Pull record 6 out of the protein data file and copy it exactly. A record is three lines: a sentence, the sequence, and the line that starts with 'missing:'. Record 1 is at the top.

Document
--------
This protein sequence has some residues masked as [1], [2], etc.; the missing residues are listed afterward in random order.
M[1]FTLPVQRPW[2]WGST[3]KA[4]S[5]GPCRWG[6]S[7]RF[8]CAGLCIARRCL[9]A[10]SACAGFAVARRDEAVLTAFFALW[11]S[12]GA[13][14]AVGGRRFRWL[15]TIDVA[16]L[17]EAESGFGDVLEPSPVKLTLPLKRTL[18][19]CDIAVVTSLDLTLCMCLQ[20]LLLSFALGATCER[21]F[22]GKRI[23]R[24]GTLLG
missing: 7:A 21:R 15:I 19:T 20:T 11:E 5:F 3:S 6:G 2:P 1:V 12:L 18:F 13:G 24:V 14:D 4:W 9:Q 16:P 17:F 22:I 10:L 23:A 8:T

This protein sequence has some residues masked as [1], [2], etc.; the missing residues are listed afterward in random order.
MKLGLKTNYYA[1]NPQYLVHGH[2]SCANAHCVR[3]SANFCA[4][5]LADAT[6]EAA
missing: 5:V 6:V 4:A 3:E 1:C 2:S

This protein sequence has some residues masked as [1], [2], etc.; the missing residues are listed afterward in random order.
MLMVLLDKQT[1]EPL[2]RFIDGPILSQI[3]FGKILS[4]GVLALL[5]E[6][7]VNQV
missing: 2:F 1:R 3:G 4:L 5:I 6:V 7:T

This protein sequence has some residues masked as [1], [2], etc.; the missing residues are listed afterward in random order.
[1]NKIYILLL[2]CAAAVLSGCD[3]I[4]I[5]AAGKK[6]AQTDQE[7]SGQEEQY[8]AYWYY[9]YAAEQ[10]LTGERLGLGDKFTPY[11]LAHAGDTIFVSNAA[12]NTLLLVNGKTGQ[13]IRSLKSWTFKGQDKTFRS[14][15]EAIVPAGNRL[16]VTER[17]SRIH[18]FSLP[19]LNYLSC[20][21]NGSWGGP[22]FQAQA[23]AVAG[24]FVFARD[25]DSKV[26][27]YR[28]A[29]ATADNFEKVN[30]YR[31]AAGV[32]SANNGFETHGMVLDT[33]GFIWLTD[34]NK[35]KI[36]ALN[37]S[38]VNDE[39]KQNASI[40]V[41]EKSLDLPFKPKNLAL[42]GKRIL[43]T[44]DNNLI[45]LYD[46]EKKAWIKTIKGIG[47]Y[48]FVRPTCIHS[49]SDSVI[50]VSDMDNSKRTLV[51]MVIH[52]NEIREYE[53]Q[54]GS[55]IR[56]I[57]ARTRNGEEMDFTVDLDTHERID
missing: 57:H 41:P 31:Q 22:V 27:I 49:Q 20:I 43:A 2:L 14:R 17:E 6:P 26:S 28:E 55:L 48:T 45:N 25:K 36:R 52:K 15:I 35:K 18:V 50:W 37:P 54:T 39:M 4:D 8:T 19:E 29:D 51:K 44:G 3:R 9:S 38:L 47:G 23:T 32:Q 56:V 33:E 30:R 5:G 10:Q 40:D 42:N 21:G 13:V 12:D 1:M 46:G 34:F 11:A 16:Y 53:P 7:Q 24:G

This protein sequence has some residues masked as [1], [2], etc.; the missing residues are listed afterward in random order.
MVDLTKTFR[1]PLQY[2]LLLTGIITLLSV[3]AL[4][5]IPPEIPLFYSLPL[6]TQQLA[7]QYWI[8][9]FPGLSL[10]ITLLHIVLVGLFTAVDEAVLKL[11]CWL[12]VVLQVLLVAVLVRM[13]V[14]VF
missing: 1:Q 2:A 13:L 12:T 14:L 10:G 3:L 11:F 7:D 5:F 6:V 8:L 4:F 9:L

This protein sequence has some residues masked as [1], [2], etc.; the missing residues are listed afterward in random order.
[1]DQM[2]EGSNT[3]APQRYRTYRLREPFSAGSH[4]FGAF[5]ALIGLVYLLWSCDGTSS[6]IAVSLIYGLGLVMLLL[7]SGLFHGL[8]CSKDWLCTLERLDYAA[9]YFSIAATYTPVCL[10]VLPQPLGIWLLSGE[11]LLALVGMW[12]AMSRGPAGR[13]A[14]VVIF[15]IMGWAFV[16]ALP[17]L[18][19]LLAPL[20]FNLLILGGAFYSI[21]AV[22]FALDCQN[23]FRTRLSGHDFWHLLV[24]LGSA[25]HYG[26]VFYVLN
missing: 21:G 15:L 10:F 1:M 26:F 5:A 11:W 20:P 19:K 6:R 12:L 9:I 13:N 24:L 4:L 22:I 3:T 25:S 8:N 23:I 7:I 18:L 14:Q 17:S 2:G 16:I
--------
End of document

This protein sequence has some residues masked as [1], [2], etc.; the missing residues are listed afterward in random order.
[1]DQM[2]EGSNT[3]APQRYRTYRLREPFSAGSH[4]FGAF[5]ALIGLVYLLWSCDGTSS[6]IAVSLIYGLGLVMLLL[7]SGLFHGL[8]CSKDWLCTLERLDYAA[9]YFSIAATYTPVCL[10]VLPQPLGIWLLSGE[11]LLALVGMW[12]AMSRGPAGR[13]A[14]VVIF[15]IMGWAFV[16]ALP[17]L[18][19]LLAPL[20]FNLLILGGAFYSI[21]AV[22]FALDCQN[23]FRTRLSGHDFWHLLV[24]LGSA[25]HYG[26]VFYVLN
missing: 21:G 15:L 10:F 1:M 26:F 5:A 11:W 20:P 19:K 6:R 12:L 9:I 13:N 24:L 4:L 22:I 3:T 25:S 8:N 23:I 7:I 18:L 14:Q 17:S 2:G 16:I